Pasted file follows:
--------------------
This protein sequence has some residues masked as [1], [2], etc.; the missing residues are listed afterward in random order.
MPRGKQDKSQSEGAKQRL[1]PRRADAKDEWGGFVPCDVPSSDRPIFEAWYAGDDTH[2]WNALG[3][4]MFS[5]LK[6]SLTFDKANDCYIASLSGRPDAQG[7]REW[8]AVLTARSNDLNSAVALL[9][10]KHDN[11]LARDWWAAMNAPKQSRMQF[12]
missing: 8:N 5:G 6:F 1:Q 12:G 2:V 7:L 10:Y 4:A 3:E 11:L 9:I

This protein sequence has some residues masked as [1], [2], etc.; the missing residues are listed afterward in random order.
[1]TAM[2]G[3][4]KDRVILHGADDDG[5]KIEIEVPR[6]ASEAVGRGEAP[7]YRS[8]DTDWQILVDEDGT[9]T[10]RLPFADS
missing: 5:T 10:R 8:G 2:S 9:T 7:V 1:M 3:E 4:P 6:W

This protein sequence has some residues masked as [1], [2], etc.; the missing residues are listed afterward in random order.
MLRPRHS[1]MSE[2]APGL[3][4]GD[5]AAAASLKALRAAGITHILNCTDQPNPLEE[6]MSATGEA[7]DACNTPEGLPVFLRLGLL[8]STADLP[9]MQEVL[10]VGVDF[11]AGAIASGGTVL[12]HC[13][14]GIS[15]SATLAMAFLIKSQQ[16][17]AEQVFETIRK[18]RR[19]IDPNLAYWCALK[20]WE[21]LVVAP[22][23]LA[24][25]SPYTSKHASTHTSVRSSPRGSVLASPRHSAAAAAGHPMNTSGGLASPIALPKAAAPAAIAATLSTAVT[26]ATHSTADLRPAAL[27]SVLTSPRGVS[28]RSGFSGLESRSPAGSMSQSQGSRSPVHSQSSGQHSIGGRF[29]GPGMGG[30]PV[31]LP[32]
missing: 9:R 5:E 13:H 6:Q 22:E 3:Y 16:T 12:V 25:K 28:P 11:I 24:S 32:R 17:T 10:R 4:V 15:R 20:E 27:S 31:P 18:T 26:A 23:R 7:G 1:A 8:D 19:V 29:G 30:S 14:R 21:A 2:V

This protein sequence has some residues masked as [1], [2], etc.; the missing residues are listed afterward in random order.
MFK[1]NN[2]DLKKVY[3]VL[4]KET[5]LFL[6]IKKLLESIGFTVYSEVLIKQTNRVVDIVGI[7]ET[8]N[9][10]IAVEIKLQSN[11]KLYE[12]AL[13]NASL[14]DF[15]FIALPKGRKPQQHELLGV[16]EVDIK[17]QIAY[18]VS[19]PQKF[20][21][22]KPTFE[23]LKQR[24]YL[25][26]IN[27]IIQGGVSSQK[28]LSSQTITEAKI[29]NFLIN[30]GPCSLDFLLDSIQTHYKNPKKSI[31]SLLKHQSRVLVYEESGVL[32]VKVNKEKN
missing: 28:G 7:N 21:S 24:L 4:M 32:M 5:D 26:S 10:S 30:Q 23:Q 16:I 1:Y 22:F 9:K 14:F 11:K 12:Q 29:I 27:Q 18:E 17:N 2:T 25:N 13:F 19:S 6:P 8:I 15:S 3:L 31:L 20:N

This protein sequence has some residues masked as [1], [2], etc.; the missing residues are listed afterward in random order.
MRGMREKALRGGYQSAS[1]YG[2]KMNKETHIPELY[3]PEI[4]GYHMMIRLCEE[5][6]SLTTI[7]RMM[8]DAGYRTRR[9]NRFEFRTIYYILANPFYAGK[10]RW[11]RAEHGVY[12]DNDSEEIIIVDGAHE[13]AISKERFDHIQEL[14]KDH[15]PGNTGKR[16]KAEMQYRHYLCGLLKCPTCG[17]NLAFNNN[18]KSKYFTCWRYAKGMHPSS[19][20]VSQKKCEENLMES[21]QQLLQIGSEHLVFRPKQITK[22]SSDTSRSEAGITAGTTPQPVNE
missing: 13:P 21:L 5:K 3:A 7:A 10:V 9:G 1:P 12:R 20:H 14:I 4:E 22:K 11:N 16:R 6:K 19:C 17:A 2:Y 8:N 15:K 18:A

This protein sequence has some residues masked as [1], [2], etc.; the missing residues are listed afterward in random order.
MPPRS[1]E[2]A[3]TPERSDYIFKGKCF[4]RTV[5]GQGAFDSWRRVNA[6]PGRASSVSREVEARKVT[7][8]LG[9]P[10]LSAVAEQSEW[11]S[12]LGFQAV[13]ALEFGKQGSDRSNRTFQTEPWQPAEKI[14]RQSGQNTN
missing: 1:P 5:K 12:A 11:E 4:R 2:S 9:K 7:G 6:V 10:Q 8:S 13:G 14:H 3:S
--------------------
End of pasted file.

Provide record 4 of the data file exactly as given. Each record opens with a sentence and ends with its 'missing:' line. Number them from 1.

This protein sequence has some residues masked as [1], [2], etc.; the missing residues are listed afterward in random order.
MFK[1]NN[2]DLKKVY[3]VL[4]KET[5]LFL[6]IKKLLESIGFTVYSEVLIKQTNRVVDIVGI[7]ET[8]N[9][10]IAVEIKLQSN[11]KLYE[12]AL[13]NASL[14]DF[15]FIALPKGRKPQQHELLGV[16]EVDIK[17]QIAY[18]VS[19]PQKF[20][21][22]KPTFE[23]LKQR[24]YL[25][26]IN[27]IIQGGVSSQK[28]LSSQTITEAKI[29]NFLIN[30]GPCSLDFLLDSIQTHYKNPKKSI[31]SLLKHQSRVLVYEESGVL[32]VKVNKEKN
missing: 28:G 7:N 21:S 24:L 4:M 32:M 5:D 26:S 10:S 30:Q 23:Q 16:I 1:Y 22:F 9:K 14:F 11:K 12:Q 29:I 27:Q 18:E 17:N 2:T 25:N 13:F 19:S 6:P 8:I 15:S 3:L 31:L 20:N